Most hoarders are not even aware of their problems. The first step in helping a hoarder is to get them to realize that they may have a problem. This is usually done by a family member or friend who expresses concern about the individual's hoarding behavior. Once the hoarder becomes aware of the problem, they can then seek professional help.
Learn more about ADAA’s guidelines on Staging a hoarding intervention.
A diagnosis of hoarding is best made by a mental health professional, such as a psychiatrist, psychologist, or clinical social worker. These professionals are trained to look for the specific symptoms of hoarding and rule out other possible causes of the individual's behaviors and symptoms.
There are no laboratory tests that can diagnose hoarding. However, a mental health professional may use psychological testing to help rule out other possible disorders or better understand the individual's thought patterns and behaviors.
Medication, therapy, and support groups are often used to treat hoarding. Medication can help relieve anxiety or depression, which may be contributing to hoarding behavior. Therapy can help the individual understand why they are hoarding and develop strategies for dealing with the problem. Support groups can provide social and emotional support for people with hoarding.
If you feel overwhelmed, give us a call. We will connect you with a support group in your area. See more about Bio-One of Orange's Resource webpage.
Cognitive-behavioral therapy (CBT) is a type of psychotherapy that can help people with hoarding. CBT is a short-term, goal-oriented therapy that helps people identify and change problematic thoughts and behaviors. CBT has been found to be an effective treatment for hoarding.
During CBT, therapists work with hoarders to help them understand the thoughts and emotions that contribute to their hoarding behavior. Therapists also teach hoarders how to make changes in their behavior and lifestyle to reduce hoarding.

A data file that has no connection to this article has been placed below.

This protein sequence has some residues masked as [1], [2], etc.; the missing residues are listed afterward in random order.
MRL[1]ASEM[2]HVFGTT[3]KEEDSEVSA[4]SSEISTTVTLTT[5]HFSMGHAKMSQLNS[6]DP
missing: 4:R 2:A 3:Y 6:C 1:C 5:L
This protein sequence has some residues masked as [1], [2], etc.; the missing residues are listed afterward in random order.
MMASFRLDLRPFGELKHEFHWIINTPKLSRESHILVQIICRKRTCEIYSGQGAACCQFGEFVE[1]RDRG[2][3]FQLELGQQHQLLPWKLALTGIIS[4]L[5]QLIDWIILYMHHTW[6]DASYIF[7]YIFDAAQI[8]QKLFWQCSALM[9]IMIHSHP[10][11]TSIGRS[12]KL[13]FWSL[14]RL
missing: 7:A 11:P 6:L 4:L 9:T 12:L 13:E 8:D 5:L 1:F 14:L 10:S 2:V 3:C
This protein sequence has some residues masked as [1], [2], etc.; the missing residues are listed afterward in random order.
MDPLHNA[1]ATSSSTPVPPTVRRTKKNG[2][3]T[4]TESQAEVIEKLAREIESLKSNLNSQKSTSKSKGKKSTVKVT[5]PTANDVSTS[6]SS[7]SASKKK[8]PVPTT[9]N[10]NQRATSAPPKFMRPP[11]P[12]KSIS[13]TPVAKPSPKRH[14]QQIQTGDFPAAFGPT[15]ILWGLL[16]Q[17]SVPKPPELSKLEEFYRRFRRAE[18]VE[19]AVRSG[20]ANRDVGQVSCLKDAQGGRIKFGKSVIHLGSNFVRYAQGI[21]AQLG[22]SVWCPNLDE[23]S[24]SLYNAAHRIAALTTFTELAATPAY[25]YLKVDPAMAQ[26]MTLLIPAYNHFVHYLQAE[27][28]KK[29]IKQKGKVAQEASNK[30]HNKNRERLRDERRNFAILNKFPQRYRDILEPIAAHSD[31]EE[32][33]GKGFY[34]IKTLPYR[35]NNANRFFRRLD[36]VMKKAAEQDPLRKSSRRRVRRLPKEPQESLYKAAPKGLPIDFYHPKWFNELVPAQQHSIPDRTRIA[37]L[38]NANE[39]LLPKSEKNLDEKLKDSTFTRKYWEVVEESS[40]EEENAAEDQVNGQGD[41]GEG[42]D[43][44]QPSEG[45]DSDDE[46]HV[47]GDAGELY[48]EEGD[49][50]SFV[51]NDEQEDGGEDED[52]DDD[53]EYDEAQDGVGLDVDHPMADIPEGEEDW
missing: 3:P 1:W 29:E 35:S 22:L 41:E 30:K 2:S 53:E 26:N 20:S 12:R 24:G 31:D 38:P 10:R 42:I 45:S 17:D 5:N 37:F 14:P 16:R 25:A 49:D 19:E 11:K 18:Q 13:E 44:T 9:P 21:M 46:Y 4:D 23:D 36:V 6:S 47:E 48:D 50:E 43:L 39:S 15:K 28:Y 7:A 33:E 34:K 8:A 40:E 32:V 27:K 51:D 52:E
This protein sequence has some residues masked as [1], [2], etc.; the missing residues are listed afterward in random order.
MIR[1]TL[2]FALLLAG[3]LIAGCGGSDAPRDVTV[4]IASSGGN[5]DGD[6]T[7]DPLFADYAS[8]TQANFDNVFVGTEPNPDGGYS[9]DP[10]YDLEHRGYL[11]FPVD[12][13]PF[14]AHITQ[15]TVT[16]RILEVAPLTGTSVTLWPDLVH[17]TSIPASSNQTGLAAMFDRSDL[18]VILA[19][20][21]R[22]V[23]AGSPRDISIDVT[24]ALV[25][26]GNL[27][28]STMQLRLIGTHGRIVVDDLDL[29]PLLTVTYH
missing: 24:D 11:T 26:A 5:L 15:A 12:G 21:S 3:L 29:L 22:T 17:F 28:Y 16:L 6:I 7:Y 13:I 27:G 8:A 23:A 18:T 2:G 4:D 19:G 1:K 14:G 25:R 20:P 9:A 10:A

Visit Mayo Clinic's page to learn more about Cognitive-behavioral therapy (CBT) and other treatments for hoarding.
When it comes to hoarding, there are a lot of misconceptions. Many people believe that hoarding is simply being messy or disorganized. However, hoarding is a dangerous condition that can have devastating consequences on a person's life.
Part of the process of assisting a person with moving forward to a better life is addressing the hoarding problem in the house or property. Often, hoarders' homes pose multiple health and safety risks due to clutter, trash, and waste accumulation.
If you or a loved one suffers from hoarding, it's important to seek professional help. Here at Bio-One, we specialize in hoarding cleanup and can help restore any house or property to a safe and livable condition.
Bio-One's professional technicians work closely with every family to meet their specific needs. We also consult with them throughout the hoarding cleaning service to help them understand why decluttering is important and how it can improve their quality of life.
Our team is trained to look out for the biohazards commonly present in a hoarder's home during the cleanup process. This includes rotten food, dead animals, potential mold growth damage, hazardous chemicals, rodents, and other pests.
Removing clutter, trash, and biohazardous waste from a hoarded property is a professional job. If you or someone you know is struggling with hoarding, please don't hesitate to contact us. We're here to help you get your life back on track and create a safe and comfortable living environment.
Bio-One of Orange offers a solution to life's most challenging and unexpected situations. We guarantee a quick response time, so you can rest assured that help is on the way. With over 20 years of experience in the industry, Bio-One aims to provide top-quality service and support. If you're facing a difficult situation, don't hesitate to contact the Bio-One team.
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Our professional hoarding remediation technicians are ready to help. Bio-One of Orange, a proud member of the Orange Chamber of Commerce, is available 24/7, 365 days a year. Contact us at 714-397-8375.